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Amazon Kindles Enthusiasm of Library Crowd

By Rob Spiegel
Apr 20, 2011 12:07 PM PT

Young Kindle is getting a library card -- at 11,000 libraries. Amazon announced Kindle Library Lending on Wednesday. The new feature, which launches later this year, will let Kindle customers borrow Kindle books from more than 11,000 libraries in the United States. Kindle Library Lending will work on all generations of Kindle devices and Kindle reading apps.

Amazon Kindles Enthusiasm of Library Crowd


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Amazon is enlisting the help of OverDrive to bring the digital content to libraries.

Amazon's Whispersync technology allows readers to make notations and bookmarks on pages. The Kindle will save these notations in borrowed books to be accessed later if they're checked out again or purchased.

The Kindle Lending Library will fit into the existing OverDrive framework, Amazon spokesperson Kinley Campbell told TechNewsWorld, but the company declined to provide further information about the technical details of the program at this time.

Furthering the Kindle's Reach

Working with OverDrive could strengthen the Amazon's hold on the e-book market. That makes this is a sensible move for Amazon, Charles King, principal analyst at Pund-IT, told TechNewsWorld. "The Kindle is one of very few devices that isn't supported on OverDrive's platform. Its absence provides Amazon's competitors a point of differentiation -- not a good thing in a tightening market for e-books."

With regular library books, you shouldn't write in the margins, but Whispersync lets customers make notations and save them for later.

"It's a good PR move, mostly," said King, "though there could be some related sales as well. I like the Whispersync feature/support, which would add to the value of eventually buying from Amazon a book you once borrowed from the library."

Libraries don't get talked about much in connection with ebooks, King noted, but they may provide an untapped swarm of e-book fans.

"The 11,000 branches -- in the United States alone -- provide a valuable interface between publishers and the reading public," said King. "Making e-books available on the market's preeminent e-reader should be good news for everyone."

This could be a way for Amazon to prepare for future e-book battles with other popular readers such as the iPad.

"This is a classic example of strategic market cultivation for Amazon and publishers, so its short term economic value is hard to quantify," said King. "In a publishing market that's under increasing stress, that could be considered a downside. Some may also see the move by Amazon as indicating the company is feeling growing pressure from tablets -- especially the iPad."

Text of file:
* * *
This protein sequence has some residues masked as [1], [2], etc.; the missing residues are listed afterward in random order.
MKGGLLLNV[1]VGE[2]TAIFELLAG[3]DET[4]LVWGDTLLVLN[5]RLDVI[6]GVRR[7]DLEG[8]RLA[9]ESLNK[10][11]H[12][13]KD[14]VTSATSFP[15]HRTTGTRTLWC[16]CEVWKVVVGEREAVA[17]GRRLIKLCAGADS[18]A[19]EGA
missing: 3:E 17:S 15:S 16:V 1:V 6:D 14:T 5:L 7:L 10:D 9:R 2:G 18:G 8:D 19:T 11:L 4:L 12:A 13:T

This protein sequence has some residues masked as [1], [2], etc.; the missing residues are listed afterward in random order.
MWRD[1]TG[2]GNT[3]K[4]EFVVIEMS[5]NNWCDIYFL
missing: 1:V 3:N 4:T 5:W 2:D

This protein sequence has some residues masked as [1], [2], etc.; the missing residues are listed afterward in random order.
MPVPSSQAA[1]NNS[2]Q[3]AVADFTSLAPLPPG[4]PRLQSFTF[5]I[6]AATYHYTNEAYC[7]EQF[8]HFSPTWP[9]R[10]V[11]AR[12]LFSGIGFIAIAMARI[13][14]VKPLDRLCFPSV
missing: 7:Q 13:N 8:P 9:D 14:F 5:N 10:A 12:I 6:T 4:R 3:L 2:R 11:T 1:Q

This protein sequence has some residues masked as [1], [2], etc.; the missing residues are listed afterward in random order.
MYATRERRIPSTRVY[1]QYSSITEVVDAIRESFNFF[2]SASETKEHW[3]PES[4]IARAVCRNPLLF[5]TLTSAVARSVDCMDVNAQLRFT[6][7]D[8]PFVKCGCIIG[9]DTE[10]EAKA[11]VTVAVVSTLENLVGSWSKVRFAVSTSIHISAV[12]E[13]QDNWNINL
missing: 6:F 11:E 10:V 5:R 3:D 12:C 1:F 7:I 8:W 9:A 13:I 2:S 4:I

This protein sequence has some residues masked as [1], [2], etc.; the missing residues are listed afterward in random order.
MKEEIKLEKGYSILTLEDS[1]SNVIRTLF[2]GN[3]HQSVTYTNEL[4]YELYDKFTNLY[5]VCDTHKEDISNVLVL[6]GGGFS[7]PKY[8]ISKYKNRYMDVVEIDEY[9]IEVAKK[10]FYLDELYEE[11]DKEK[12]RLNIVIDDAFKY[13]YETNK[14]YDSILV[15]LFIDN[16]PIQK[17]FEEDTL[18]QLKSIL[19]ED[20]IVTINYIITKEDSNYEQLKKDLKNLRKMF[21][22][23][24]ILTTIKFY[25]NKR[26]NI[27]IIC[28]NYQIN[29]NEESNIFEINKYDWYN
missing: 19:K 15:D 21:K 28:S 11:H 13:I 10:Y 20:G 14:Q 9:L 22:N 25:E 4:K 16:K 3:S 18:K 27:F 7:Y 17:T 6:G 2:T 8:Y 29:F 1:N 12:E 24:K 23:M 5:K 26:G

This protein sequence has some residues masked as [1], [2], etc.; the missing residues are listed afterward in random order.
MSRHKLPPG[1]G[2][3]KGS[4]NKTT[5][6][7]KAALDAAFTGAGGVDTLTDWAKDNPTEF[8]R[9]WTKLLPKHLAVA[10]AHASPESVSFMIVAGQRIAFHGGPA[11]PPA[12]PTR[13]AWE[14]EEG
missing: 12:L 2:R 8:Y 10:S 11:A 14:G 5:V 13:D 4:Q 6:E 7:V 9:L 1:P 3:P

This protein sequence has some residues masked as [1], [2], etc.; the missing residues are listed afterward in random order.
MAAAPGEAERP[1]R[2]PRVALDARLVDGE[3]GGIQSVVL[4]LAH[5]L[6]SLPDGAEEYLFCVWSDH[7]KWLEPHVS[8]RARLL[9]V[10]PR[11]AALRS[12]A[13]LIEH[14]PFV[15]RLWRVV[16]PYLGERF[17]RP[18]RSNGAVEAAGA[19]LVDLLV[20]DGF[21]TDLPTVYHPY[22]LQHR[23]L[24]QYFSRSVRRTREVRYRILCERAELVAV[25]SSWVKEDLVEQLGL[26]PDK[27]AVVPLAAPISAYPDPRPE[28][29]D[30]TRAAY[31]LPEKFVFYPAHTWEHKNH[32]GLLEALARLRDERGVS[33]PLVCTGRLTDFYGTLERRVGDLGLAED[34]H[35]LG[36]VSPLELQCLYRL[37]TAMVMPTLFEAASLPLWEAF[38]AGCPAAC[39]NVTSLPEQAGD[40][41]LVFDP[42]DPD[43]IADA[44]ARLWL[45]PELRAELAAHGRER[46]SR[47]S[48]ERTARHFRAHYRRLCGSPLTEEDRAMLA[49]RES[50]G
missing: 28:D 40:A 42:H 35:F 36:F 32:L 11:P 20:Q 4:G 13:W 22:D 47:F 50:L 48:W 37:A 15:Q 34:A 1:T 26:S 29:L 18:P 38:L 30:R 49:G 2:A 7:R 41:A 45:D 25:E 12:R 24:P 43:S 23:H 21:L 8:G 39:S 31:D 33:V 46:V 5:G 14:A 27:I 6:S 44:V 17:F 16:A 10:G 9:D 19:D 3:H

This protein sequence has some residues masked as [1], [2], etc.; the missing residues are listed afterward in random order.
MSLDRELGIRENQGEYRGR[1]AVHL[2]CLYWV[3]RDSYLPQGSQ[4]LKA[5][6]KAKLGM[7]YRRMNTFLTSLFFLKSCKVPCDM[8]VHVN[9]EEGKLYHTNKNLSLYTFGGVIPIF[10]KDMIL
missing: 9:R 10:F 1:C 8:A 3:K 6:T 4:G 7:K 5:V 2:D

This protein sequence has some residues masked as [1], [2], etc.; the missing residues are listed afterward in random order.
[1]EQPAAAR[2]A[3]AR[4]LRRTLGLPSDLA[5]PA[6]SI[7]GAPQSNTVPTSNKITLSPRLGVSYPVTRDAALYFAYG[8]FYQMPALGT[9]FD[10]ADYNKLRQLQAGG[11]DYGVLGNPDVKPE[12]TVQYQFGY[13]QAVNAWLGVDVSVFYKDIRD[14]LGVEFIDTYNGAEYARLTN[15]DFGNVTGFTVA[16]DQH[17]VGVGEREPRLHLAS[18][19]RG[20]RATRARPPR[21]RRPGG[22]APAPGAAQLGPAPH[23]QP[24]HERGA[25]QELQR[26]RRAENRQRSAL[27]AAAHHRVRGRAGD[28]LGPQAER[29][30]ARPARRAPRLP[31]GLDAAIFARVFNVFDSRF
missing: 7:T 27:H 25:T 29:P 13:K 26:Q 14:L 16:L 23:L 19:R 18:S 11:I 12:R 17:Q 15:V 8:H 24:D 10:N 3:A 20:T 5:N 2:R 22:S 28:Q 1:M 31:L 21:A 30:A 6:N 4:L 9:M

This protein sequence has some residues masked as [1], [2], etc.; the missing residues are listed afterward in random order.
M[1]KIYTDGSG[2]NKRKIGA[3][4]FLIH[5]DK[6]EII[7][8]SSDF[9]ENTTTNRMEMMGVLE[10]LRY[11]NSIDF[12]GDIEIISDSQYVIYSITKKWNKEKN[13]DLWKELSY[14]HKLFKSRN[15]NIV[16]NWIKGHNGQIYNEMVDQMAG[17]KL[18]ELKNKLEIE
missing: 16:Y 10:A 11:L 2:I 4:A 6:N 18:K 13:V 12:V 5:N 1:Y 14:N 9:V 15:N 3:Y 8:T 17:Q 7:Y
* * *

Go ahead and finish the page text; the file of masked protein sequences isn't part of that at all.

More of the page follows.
Kindle Could Lock Down Libraries

The Kindle is one of the best selling e-readers, and Amazon's name is already closely associated with e-books. This move could further solidify its position.

"This was one of the primary reasons heavy readers that didn't yet have a Kindle had for not buying one," Rob Enderle, principal analyst at the Enderle Group, told TechNewsWorld. "Amazon wants to be THE company when it comes to e-book readers, and that means it can't just be for purchased content, but borrowed content as well. Eventually, they will have to deal with people that want to pass books around as well, though that is going to be a difficult balancing act."

There isn't much good in this news for book publishers, observed Enderle -- except that libraries help to keep reading alive.

"I think most book publishers would just as soon have libraries as a concept become extinct, but that isn't happening," he said. "However, strategically there is a concern that reading will decline, and libraries are a lot of what keeps reading a viable market. By supporting libraries, publishers better ensure that there will be a need for books in the future."

With e-books, writers have the ability to deliver their books directly to their readers via downloads.

"E-books increasingly have me wondering whether publishers won't go into somewhat of a decline as writers increasingly bypass them," said Enderle.

There's not much of a downside to Amazon's move, apparently.

"It isn't like libraries can have rights to release unlimited copies of a book," said Enderle. "They will have rights to a few copies which, for popular books, will have long waiting lists -- and that likely will help fuel feeding frenzies on hot titles."

In order to succeed, Amazon will have to get the technical details right. While Amazon has not made those details public, they may already be tamped down.

"We'll see how this works out," said Enderle. "The mechanics will be critical, but I generally think this is good for Amazon, certainly keeps libraries relevant, and it doesn't create any more risk for publishers than the e-book trend does alone."


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